Innovation in retail comes from many places, and that includes pets. People are willing to spend a lot of money on their pets — and that drives merchants and service providers to keep trying new things.
Take the example of doggie day care.
Finding a good dog sitter in a crowded urban metro area can be challenging — particularly if one is looking for an offering with flexibility. Such was the difficulty the founding team at Dogdrop, Shaina Denny and Greer Will, encountered as self-described “Los Angeleno dog lovers with variable schedules.”
Services like Wag and Rover, for example, have daycare services, but they geared toward customers who need all-day pet care — and their pricing reflects that, ranging from $46 per day (7 a.m. to 7 p.m.) to $625 for a monthly pack.
Dogdrop is oriented a bit differently. The customer purchases a monthly membership with a certain amount of time associated with it. The least expensive option is $20 and buys three hours of daycare (and a 10 percent discount on specialty workshops offered) while at the upper end customers can purchase unlimited access to doggie daycare for $800 a month (which comes with a 20 percent discount on workshops).
“Dogdrop is for the modern dog parent who has high expectations of quality care and whose lifestyle demands convenience,” Denny said in a statement.
Food matters as well when it comes to pets.
To provide customizable meal plans for dogs, eCommerce innovators are offering freshly cooked meals delivered to consumers through the subscription business model. Pet Plate, in one case, is a service based on the profile of each dog.
“We develop a meal plan that fits to that dog’s age, weight, breed, lifestyle,” Pet Plate CEO Gertrude Allen told PYMNTS in an interview. Based on whether the dog is active or sedentary as well as overweight or underweight, the company will adjust the number of calories that the dog will receive in every meal. In addition to meals, the company also offers a topper plan that lets owners mix the company’s products into the food that they already feed their pets.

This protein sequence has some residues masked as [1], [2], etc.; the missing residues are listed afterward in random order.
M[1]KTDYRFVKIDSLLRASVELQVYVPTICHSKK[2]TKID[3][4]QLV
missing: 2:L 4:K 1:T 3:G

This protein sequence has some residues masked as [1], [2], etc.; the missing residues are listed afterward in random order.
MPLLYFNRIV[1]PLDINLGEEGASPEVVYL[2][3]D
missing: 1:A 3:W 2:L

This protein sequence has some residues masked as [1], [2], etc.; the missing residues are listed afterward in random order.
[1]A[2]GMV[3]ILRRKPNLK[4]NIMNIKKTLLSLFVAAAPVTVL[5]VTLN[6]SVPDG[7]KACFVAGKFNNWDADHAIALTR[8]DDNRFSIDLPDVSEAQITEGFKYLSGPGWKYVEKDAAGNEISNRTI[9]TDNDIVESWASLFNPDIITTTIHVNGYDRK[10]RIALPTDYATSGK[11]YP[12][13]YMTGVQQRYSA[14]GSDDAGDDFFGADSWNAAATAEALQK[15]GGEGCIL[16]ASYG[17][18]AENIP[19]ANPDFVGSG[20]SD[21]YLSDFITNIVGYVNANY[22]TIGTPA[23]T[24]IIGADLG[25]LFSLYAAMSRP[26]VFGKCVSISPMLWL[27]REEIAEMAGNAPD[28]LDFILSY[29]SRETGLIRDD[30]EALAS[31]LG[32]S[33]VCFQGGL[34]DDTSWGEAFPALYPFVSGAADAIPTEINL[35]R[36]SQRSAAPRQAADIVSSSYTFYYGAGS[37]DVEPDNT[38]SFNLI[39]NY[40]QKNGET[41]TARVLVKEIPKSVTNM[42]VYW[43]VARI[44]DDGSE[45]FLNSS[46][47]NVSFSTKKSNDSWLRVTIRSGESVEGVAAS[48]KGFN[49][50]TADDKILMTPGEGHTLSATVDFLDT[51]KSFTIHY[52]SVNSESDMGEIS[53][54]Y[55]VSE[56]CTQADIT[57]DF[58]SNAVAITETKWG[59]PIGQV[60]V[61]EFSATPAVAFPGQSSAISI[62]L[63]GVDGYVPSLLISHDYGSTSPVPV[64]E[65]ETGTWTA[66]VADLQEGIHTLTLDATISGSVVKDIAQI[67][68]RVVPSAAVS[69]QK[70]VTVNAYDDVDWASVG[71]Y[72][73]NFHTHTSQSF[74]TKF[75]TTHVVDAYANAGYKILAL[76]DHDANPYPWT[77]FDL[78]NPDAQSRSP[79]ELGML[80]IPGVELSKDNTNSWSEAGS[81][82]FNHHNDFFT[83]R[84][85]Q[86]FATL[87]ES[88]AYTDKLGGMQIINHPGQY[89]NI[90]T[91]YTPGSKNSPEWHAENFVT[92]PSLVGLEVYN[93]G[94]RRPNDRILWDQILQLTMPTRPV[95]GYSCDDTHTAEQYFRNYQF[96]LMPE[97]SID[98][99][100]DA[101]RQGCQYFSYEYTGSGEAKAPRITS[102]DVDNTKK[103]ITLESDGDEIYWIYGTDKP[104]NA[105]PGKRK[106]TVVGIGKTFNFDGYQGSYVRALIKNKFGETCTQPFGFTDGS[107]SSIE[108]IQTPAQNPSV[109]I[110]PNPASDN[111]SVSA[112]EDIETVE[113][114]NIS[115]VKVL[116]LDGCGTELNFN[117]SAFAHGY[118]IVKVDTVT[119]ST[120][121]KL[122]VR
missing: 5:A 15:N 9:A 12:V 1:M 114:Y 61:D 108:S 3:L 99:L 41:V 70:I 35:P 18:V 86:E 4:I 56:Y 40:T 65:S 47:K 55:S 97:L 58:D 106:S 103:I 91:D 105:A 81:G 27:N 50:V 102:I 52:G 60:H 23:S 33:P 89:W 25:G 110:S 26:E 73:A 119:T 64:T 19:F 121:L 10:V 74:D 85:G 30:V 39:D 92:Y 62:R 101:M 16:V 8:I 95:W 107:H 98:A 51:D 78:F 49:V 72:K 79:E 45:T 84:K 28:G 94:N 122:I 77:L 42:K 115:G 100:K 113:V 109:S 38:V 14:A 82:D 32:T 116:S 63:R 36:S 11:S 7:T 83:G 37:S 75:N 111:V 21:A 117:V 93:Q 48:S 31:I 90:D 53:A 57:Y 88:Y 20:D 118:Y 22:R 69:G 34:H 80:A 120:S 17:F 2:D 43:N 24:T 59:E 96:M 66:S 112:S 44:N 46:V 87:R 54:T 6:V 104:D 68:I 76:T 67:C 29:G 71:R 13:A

Shipping frequency of the company’s meals varies, with the weight of the dog serving as the biggest driver of that determination. Small dogs might get a box every month, while larger dogs might receive a box every week. Varieties run the gamut from “chompin’ chicken” to “barkin’ beef.” “The product is fresh cooked but it’s flash frozen,” Allen said. The meals arrives at the doorstep frozen to stay preserved — and can be stored in a fridge for seven days or in the freezer for up to 18 months. To sign up for a plan, consumers visit the company’s website to learn about its products and services through the home page.
Consumers enter the company’s conversion funnel by clicking “start now” or “see plans or pricing.” From there, they are taken into a flow that asks various questions about their dog (such as breed or birthdate, according to the website).
Allen said there are “multiple factors” involved. Based on the information provided, the site will then find the appropriate number of calories for a dog through an algorithm on the back end, and will suggest a meal plan based on how much food a dog requires. While the offering is a subscription, Allen said consumers have “complete flexibility to skip, pause or cancel.” Customers pay by credit card, and Allen also pointed out that the company has a money-back guarantee if a dog isn’t satisfied with the food on the first try.
Consumers love their pets, and that means merchants must be on their top game when trying to win such business.